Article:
Whether intended or not, they were on the show as fodder for Overeem and Evans. According to the UFC’s master plan, the Brazilians were on hand to take their beatings like men, get paid, go home and wait by the phone to learn of their next fight -- and who knows when that would have been? Silva and Nogueira weren’t the stars at UFC 156; that distinction was reserved for the guys standing across the cage from them.
The nerve of UFC: making title-shot plans without first consulting with "Bigfoot" and Lil Nog.
But Silva and Nogueira are proud men. They are also company guys, so neither made any verbal stink before fight night. Each would have his say inside the Octagon, however, and UFC officials weren’t going to like the messages being delivered.
It took Silva some time to express himself against Overeem. He was behind after two rounds, in a bout that lacked much excitement up until that point. But in the third, Silva made his feelings known. He delivered a vicious overhand right to Overeem’s head, followed by several more hard punches.
The trash-talking, overconfident Overeem slumped to the canvas, virtually unconscious. And while in that feeble position, Silva stood over him, screaming at him to get up.
“Many people did not believe in [me],” Silva said after tossing a monkey wrench into the UFC’s heavyweight title plans. “But I believed in me.
Alistair did not respect me. But I worked hard on my striking for this fight. I showed the world a lot about me. And I specifically showed Overeem how to respect another fighter.” -- Antonio Silva, on defeating a disrespectful Alistair Overeem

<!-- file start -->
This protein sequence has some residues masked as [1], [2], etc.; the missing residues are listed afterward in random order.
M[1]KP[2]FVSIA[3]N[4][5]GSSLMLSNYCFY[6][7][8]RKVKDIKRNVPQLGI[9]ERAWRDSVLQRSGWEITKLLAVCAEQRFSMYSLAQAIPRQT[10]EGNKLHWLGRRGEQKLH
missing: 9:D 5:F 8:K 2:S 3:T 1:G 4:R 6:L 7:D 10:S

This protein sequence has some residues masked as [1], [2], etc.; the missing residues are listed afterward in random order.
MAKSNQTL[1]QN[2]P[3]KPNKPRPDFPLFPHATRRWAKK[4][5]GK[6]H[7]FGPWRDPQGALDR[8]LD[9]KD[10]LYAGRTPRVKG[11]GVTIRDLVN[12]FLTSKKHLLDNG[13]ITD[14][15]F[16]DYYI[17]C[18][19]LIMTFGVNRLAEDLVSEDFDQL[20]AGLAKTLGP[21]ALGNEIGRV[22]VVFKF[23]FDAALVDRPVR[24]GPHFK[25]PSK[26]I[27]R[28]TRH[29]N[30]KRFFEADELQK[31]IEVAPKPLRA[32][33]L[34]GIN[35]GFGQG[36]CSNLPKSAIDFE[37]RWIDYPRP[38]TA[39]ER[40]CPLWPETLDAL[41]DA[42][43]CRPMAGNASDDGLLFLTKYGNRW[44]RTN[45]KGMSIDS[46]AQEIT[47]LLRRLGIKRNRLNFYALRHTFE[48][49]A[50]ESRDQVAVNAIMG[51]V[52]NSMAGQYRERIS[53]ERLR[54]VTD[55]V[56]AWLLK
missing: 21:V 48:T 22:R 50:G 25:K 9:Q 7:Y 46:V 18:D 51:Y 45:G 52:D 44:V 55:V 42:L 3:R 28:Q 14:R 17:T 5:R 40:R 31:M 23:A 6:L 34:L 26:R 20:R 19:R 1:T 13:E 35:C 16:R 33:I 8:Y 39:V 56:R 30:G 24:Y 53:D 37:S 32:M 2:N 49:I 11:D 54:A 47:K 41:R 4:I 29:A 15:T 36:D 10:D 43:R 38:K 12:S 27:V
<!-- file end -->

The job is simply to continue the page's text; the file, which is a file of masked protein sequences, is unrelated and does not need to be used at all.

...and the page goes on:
“Alistair did not respect me. But I worked hard on my striking for this fight. I showed the world a lot about me. And I specifically showed Overeem how to respect another fighter.”
He also showed -- better yet taught -- UFC officials a thing or two about going public with potential title-fight plans before all the ducks are in a row.
In fairness, Silva’s knockout of Overeem was highly unforeseeable. But a Plan B should have been in place and made known to the public, at least to save face.
Now UFC decision-makers find themselves in the awkward position of scrambling to find a suitable opponent for Cain Velasquez.
Silva’s upset win exposes a topic that has been swept under the rug in recent months -- UFC’s heavyweight division still has a dearth of title-worthy contenders, despite the addition of Strikeforce fighters. That shallow well has UFC scrambling to find a suitable replacement for Overeem.
White hinted at Strikeforce Heavyweight Grand Prix winner Daniel Cormier as the most deserving opponent for current champion Velasquez, but he’ll have a difficult time making that fight a reality. Cormier has stated repeatedly that he will not fight his American Kickboxing Academy teammate and close friend.
So determined is Cormier never to step in the cage opposite Velasquez -- and vice versa -- that he’s already begun the process of cutting weight for an eventual showdown with light heavyweight titleholder Jon Jones. In other words, good luck UFC getting Velasquez and Cormier on a billboard facing one another.